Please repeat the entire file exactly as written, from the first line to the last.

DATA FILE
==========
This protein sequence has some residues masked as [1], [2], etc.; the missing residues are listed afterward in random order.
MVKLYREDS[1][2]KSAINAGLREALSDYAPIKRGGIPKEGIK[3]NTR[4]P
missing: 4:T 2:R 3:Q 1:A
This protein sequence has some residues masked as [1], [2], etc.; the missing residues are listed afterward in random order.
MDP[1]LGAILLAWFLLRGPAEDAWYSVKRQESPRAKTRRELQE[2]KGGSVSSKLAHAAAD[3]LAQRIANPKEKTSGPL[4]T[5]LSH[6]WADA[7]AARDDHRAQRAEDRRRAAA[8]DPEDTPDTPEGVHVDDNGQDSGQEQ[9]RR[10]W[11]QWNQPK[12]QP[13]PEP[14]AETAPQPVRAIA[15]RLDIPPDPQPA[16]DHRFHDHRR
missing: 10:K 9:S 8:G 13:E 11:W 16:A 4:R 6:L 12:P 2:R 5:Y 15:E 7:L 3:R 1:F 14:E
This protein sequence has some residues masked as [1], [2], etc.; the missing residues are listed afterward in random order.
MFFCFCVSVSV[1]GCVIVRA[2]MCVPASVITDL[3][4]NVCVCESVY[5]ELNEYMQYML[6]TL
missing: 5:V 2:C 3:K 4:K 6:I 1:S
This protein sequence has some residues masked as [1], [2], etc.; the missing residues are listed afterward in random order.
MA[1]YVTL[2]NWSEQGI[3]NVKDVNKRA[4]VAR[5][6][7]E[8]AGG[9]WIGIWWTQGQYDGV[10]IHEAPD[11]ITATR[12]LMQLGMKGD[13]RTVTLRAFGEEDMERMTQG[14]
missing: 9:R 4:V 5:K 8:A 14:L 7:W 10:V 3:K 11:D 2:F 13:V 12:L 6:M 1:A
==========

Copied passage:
This protein sequence has some residues masked as [1], [2], etc.; the missing residues are listed afterward in random order.
MVKLYREDS[1][2]KSAINAGLREALSDYAPIKRGGIPKEGIK[3]NTR[4]P
missing: 4:T 2:R 3:Q 1:A
This protein sequence has some residues masked as [1], [2], etc.; the missing residues are listed afterward in random order.
MDP[1]LGAILLAWFLLRGPAEDAWYSVKRQESPRAKTRRELQE[2]KGGSVSSKLAHAAAD[3]LAQRIANPKEKTSGPL[4]T[5]LSH[6]WADA[7]AARDDHRAQRAEDRRRAAA[8]DPEDTPDTPEGVHVDDNGQDSGQEQ[9]RR[10]W[11]QWNQPK[12]QP[13]PEP[14]AETAPQPVRAIA[15]RLDIPPDPQPA[16]DHRFHDHRR
missing: 10:K 9:S 8:G 13:E 11:W 16:A 4:R 6:L 12:P 2:R 5:Y 15:E 7:L 3:R 1:F 14:E
This protein sequence has some residues masked as [1], [2], etc.; the missing residues are listed afterward in random order.
MFFCFCVSVSV[1]GCVIVRA[2]MCVPASVITDL[3][4]NVCVCESVY[5]ELNEYMQYML[6]TL
missing: 5:V 2:C 3:K 4:K 6:I 1:S
This protein sequence has some residues masked as [1], [2], etc.; the missing residues are listed afterward in random order.
MA[1]YVTL[2]NWSEQGI[3]NVKDVNKRA[4]VAR[5][6][7]E[8]AGG[9]WIGIWWTQGQYDGV[10]IHEAPD[11]ITATR[12]LMQLGMKGD[13]RTVTLRAFGEEDMERMTQG[14]
missing: 9:R 4:V 5:K 8:A 14:L 7:W 10:V 3:K 11:D 2:F 13:V 12:L 6:M 1:A